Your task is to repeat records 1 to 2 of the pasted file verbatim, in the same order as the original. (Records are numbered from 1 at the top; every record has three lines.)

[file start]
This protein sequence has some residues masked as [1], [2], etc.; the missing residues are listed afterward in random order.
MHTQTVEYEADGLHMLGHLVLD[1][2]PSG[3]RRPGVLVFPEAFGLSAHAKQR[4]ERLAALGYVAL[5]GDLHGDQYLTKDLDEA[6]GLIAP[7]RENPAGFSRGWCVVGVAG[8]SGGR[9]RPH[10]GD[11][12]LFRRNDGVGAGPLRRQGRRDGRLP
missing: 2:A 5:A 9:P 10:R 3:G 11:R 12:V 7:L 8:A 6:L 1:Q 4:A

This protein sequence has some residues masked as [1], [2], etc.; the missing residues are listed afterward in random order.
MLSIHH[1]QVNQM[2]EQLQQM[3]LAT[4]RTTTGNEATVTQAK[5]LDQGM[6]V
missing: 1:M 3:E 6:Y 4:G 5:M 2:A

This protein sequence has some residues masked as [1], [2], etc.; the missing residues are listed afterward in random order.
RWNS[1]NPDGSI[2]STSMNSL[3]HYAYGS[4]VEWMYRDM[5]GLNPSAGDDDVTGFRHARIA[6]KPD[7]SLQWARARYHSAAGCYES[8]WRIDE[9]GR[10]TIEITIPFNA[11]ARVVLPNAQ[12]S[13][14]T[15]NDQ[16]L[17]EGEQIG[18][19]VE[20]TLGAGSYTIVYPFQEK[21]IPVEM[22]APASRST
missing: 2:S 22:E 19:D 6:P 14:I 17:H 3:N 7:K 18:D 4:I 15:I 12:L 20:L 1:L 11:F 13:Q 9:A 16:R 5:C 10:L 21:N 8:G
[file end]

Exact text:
This protein sequence has some residues masked as [1], [2], etc.; the missing residues are listed afterward in random order.
MHTQTVEYEADGLHMLGHLVLD[1][2]PSG[3]RRPGVLVFPEAFGLSAHAKQR[4]ERLAALGYVAL[5]GDLHGDQYLTKDLDEA[6]GLIAP[7]RENPAGFSRGWCVVGVAG[8]SGGR[9]RPH[10]GD[11][12]LFRRNDGVGAGPLRRQGRRDGRLP
missing: 2:A 5:A 9:P 10:R 3:G 11:R 12:V 7:L 8:A 6:L 1:Q 4:A

This protein sequence has some residues masked as [1], [2], etc.; the missing residues are listed afterward in random order.
MLSIHH[1]QVNQM[2]EQLQQM[3]LAT[4]RTTTGNEATVTQAK[5]LDQGM[6]V
missing: 1:M 3:E 6:Y 4:G 5:M 2:A